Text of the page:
The article written by Jonathan Alpert regarding the role of the therapist is especially relevant to performance psychology. I agreed with much of what he defined as the role of therapist being someone who can and should give advice. This was a contrary concept than was drilled into us. Our clients in the performance arena typically are looking for quick interventions, and solution focused therapies. I guess ‘quick interventions’ is code for advice giving, and even though we all know therapy takes time; the common setting for a performance psychology consultant will be a limited time window and sessions.
The sport and performance psychology population is unique and may require exceptions to the rules of traditional counseling psychology. I connected with Alpert’s anecdote about the patient with the relationship issues. We may encounter a similar population in consulting. The performance environment allows for more aggressive sessions since we may not be dealing with clinical issues. Even though the issues may exist we as consultants may not have the competence to deal with them. Dealing primarily with the performance issues of athletes makes us more their mental coach, than their therapist. Just as the performer has a strength coach, a nutritionist, sports medicine, and sport coaches, we can serve as the mental coach. Following Alpert’s logic we would still be ethical, effective consultants if we focused on the solutions and not the clinical issues.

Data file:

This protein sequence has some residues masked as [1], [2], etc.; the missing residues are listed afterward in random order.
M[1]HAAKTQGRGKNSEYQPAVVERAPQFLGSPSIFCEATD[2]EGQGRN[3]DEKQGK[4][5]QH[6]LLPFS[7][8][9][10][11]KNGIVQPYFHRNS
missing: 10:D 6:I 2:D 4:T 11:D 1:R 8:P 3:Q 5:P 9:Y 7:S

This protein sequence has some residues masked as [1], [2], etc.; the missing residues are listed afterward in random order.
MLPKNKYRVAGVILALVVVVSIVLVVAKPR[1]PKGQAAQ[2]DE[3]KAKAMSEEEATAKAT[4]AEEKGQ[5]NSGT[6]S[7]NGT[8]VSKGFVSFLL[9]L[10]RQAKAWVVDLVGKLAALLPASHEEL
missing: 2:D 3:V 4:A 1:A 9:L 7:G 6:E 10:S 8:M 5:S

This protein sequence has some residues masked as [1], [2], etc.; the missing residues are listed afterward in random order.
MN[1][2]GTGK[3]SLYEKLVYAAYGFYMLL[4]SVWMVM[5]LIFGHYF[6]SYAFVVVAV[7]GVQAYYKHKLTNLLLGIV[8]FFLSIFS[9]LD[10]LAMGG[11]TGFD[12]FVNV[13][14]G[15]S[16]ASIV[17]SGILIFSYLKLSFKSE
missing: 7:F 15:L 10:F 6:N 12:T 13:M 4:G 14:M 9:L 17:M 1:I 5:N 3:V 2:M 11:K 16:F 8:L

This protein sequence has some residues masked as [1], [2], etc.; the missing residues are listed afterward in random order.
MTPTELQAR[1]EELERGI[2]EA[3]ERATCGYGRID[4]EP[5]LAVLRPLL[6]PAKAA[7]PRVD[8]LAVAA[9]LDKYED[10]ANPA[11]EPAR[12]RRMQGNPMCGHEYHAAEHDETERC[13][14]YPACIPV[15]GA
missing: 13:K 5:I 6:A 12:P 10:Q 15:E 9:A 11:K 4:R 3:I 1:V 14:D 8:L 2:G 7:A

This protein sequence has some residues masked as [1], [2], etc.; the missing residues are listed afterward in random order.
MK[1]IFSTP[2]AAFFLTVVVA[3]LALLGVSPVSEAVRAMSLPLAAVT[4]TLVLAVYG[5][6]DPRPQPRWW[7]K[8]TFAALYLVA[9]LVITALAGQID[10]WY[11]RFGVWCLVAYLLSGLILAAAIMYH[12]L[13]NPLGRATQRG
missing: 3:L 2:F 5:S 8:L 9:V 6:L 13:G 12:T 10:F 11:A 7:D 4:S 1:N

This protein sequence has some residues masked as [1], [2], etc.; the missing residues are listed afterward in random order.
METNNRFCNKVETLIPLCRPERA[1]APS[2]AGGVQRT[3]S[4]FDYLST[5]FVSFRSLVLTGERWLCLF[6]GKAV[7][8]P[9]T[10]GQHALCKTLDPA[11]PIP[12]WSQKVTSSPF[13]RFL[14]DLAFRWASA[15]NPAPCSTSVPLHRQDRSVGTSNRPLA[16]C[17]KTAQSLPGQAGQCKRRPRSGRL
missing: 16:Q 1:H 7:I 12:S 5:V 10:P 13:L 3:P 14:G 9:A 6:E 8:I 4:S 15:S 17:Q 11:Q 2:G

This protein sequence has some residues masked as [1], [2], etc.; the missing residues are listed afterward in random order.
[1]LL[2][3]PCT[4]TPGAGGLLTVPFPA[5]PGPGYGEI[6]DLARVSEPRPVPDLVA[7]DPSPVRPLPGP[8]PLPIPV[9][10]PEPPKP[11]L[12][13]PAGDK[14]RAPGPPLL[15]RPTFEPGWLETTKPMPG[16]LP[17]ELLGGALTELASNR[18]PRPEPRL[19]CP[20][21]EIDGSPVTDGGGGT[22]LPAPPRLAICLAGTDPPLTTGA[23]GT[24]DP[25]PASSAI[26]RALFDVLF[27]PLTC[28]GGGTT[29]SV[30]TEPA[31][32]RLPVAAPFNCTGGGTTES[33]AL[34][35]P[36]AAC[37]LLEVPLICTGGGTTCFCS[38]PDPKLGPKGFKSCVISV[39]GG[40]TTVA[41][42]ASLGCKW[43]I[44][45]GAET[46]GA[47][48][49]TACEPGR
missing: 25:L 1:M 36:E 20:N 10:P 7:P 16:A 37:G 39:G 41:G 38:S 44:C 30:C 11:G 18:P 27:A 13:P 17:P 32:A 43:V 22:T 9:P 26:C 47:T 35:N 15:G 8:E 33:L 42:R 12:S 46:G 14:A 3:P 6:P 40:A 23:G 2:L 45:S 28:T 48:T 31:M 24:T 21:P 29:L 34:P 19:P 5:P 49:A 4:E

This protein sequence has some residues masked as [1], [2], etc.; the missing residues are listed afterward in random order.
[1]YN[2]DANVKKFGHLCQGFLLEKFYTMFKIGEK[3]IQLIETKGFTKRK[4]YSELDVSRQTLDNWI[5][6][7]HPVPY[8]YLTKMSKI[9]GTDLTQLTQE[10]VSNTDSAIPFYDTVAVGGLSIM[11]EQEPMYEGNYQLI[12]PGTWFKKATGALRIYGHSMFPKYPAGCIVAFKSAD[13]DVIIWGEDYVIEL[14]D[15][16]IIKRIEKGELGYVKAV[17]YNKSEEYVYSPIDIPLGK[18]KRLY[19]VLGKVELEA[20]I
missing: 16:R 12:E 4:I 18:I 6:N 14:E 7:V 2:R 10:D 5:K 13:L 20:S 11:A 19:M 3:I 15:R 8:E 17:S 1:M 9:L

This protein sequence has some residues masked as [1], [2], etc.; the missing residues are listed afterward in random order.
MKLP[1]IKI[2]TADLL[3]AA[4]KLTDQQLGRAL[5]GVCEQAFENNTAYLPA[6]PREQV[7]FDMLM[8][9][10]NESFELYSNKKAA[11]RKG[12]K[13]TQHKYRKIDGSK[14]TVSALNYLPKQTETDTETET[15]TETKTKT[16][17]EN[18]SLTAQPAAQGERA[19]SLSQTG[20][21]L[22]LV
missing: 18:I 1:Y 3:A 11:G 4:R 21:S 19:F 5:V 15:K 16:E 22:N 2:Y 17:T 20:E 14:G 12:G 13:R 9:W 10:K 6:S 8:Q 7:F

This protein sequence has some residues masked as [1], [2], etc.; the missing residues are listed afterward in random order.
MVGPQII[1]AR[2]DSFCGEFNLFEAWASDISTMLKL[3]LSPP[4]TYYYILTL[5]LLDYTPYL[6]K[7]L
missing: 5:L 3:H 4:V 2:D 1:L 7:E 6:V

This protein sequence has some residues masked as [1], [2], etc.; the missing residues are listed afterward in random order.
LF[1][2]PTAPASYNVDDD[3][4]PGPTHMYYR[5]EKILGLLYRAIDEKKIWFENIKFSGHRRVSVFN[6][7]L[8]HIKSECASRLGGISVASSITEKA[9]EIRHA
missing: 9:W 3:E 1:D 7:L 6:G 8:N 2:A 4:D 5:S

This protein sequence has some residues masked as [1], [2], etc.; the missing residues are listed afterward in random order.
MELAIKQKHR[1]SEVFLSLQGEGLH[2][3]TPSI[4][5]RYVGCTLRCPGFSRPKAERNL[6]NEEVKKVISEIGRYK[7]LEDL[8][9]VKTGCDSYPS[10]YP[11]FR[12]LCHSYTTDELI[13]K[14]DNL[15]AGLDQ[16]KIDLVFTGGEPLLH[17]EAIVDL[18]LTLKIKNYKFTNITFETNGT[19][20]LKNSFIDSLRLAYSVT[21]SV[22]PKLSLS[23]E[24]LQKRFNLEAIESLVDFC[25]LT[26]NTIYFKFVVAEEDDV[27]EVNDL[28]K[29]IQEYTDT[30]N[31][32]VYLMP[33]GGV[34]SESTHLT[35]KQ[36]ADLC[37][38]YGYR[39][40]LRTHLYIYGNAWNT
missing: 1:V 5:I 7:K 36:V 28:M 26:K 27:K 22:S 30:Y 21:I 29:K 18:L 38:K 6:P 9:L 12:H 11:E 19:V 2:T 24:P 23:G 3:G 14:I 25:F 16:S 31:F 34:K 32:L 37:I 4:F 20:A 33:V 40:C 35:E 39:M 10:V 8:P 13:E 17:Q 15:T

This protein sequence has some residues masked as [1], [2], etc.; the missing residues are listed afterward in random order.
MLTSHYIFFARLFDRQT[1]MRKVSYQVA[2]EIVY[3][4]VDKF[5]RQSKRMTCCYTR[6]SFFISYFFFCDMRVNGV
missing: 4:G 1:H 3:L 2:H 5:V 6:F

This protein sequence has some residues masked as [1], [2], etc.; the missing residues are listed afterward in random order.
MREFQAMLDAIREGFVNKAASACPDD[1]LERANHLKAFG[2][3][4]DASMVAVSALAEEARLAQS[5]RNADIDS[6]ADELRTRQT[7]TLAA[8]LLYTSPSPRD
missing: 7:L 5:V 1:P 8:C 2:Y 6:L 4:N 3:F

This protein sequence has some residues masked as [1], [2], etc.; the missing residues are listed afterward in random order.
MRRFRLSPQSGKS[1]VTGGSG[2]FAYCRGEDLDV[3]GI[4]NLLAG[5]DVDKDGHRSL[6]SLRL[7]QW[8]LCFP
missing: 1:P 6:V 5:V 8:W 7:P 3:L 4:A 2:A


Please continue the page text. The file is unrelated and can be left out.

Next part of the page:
While I have been advocating for Alpert’s viewpoint I do understand the role of traditional therapy. It is something we should be aware of and competent to perform. The quick and easy approach will be just that easy, but if a client does require extended sessions it would be more effective if we were trained to do that. This is why we have the master’s degree to train us to work in the performance realm, and an advanced degree (PsyD., or PhD.) to learn how to perform therapy as a licensed psychologist. The awareness of this dichotomy was lost on me a year ago, but now it is something I am clear about. It helps me understand the role of an advanced degree and helps me to figure out if I should pursue one, and which type of degree I should pursue for what role I want to be competent to provide.